Jen: At this point in my life, I feel very comfortable with who I am. I have my own style, and I have many influences you might never guess from listening to me. Yes, I am flattered by comparisons to great artists. But I don't take that too seriously. It's human nature to put things into categories, and if Sheryl and Bonnie are my category, I can live with that.
LoveGirls: How important is performing live and having a one on one connection with your fan base to you?
Jen: It's been everything to me. It's why I write songs: To connect, to have some little impact on someone in Scranton or Greenville or Ithaca.
LoveGirls: You are putting the finishing touches on your video for, "Closer To Nowhere," the first singe from your upcoming third album. How was the experience of shooting the video?
Shooting the video was exhilarating. It was a brand new experience - something I have never done before, and so there was a big adrenalin rush throughout the days we filmed. And yet, I am very comfortable in front of a camera, and always have been, so there was also a feeling that I was home. It was the most fun I've had in recent memory, to see my concept for the video become a reality. And working with everyone as a team was also a blast.
LoveGirls: Do you have a title for the new album? If so – what has inspired this title?
Jen: I have a few possibilities swirling around in my head, but don't want to commit to a definite title just yet. I have to hold something back for our next interview!
LoveGirls: When can fans expect the new CD/video to be released?
Jen: Soon. There will be a 4-song EP coming out very soon that will precede the release of the full record in the summer. The video is being edited right now, and my hope is that it will be available within a month or so. I also have another side project I am working on for my alter-ego - Little Jenny. Little Jenny will soon have her own MySpace page, and I will post demos of 3 of my most-requested songs - "Home Depot", "Square Peg", and "Taken". This project will be called "The Homo Demos", and these are my quirkier songs that specifically speak to the gay community.
LoveGirls: Melissa Etheridge was known for years as a gay icon. She has surpassed that label and is considered a rock icon – as it should be. Do you get questioned a lot about your sexuality? What is your opinion of labels in the music industry?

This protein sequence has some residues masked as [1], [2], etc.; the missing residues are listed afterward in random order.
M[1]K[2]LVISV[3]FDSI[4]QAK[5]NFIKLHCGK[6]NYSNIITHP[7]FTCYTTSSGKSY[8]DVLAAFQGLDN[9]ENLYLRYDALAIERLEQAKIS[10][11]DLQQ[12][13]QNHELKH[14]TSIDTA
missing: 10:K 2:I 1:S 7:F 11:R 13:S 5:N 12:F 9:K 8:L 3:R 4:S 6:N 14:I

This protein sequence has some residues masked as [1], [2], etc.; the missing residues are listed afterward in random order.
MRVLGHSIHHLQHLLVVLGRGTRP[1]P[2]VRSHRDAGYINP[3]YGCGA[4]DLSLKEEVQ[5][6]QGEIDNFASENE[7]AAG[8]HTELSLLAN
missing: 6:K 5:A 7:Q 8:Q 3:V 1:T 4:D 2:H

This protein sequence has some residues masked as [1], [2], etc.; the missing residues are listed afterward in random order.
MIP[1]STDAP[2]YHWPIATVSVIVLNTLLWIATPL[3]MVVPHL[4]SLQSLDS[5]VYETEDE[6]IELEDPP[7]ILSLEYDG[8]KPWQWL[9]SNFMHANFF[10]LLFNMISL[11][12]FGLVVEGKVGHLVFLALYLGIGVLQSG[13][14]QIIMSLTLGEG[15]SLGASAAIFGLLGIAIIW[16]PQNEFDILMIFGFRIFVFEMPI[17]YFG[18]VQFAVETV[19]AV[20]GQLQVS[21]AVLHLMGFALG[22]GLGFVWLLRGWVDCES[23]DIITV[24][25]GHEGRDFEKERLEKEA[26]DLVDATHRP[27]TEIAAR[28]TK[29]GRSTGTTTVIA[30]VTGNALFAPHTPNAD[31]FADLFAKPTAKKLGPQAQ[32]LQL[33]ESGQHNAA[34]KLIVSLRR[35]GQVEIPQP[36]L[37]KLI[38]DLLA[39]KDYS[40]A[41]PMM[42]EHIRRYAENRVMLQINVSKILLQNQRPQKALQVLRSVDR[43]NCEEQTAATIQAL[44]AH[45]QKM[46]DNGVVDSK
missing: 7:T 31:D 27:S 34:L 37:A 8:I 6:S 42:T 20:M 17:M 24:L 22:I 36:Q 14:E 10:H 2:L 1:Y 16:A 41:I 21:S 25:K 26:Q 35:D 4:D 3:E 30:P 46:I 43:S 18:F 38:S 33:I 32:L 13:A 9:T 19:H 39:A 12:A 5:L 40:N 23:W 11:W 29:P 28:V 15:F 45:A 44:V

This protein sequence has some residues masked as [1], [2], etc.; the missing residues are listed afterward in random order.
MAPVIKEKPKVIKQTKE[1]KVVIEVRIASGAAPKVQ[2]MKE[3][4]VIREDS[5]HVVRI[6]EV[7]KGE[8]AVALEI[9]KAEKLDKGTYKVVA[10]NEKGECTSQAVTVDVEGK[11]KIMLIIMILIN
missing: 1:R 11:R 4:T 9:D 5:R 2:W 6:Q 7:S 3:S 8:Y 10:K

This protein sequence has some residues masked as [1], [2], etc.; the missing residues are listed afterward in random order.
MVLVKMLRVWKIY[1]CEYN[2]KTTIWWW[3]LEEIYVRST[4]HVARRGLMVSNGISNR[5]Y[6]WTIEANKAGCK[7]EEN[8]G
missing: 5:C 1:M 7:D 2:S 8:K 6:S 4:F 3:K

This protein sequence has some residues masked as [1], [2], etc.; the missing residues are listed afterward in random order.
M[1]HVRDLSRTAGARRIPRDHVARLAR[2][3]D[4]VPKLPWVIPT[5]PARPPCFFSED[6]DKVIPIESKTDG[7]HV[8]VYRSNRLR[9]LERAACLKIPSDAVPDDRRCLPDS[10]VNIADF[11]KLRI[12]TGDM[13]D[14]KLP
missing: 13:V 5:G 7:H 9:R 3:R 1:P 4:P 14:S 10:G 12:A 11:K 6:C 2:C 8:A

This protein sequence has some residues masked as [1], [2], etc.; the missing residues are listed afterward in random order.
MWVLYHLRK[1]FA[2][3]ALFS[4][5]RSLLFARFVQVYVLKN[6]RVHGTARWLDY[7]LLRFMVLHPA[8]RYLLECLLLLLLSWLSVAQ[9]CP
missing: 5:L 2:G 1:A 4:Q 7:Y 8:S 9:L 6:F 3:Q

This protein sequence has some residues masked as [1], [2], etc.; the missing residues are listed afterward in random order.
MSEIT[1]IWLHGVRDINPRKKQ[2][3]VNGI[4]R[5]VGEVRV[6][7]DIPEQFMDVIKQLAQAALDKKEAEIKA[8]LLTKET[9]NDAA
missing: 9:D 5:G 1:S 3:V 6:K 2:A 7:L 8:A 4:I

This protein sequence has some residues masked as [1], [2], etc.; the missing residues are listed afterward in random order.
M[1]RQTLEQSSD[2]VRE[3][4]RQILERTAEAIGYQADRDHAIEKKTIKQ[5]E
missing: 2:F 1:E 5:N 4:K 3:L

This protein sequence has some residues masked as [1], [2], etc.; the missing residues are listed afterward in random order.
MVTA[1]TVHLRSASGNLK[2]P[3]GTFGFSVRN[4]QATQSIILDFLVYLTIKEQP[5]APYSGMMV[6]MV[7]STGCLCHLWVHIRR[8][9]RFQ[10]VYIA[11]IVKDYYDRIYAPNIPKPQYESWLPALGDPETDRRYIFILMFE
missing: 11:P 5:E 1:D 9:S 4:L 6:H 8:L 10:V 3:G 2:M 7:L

Jen: Yes, I do get questions about that, and that's fine for now. The gay community is my people :). They have been good to me and if someone wants to ask me about that, it's ok. I do hate it when I read something and it starts off with "Lesbian Rocker Jen Foster..." though. There's something to be said for having a little mystery, and not just throwing it all out there. Something feels cheap about that. But at the same time, the gay press has helped me so much in terms of spreading the word about my music. It's something I always am reevaluating as to how to handle... because in the larger sense, my music is for everyone. I am about including people, and labels have a way of excluding or isolating people.
LoveGirls: It is difficult to put you in a category musically. You have songs that could be considered pop, folk, and some have a classic rock edge. Where do you see yourself, and do you like being somewhat of a musical enigma?
Jen: I just write what I feel and what comes naturally. I admit that I have a wide variety of influences and I think that makes my sound unique. It seems most female artists mostly have female influences, whereas I have more male influences by far. So in trying to emulate males more when I was younger, I think I stumbled upon a pretty different vibe. I'm not vamping on the Indigo Girls or Melissa, like you might think. I'm drawing more from U2, the Stones, Coldplay, and honestly, a lot of cheesy-ass seventies rock that I have a soft spot for. "Afternoon Delight" had a pretty catchy melody (not to mention harmonies!). I love how that music takes me back to what feels like a more innocent time.
LoveGirls: You have had great success as an indie artist. In this electronic age where artists can easily market themselves, how important do you think it is to have major label backing?
Jen: Artists have needed labels for the money and the machine in the past. Most artists don't have the money it takes to make a dent in this business, not to mention the knowledge or desire to put together a business plan - and a team - to build a truly successful career. But all that is changing - and I think the major labels are shaking in their boots. It's awesome. I love the creative process of marketing my music. I have never waited around for someone else to do that for me. I just jump in there and learn all I can - and also ask for help from my fans and friends. You have to do that if you want to get your music out there these days. Clive Davis isn't going to bars to hear live music and find new artists, believe me. I am a firm believer in this: forget taking your music to the record labels. Take your music straight to the fans. If your music is good, the fans will embrace you and help you and then...after a few years of hard work, the record labels will be all over you and you will have the choice to stay independent or sign.
LoveGirls: Do you have any future plans to tour the UK?
Jen: Of course, I WANT to! And I am looking into possibilities :)...someone, make me an offer!
There you have it, UK – Jen is ready to cross the pond and rock the house! Until this can be arranged GO check out samples of Jen's music @ http://www.myspace.com/jenfoster & http://youtube.com/user/JenFosteOfficial you will NOT be disappointed!
Her first two CD's are available for download at: itunes, Musicghost.com, amazon.com, Rhapsody, and CDBaby. The new jams will be available for download very soon – stay tuned!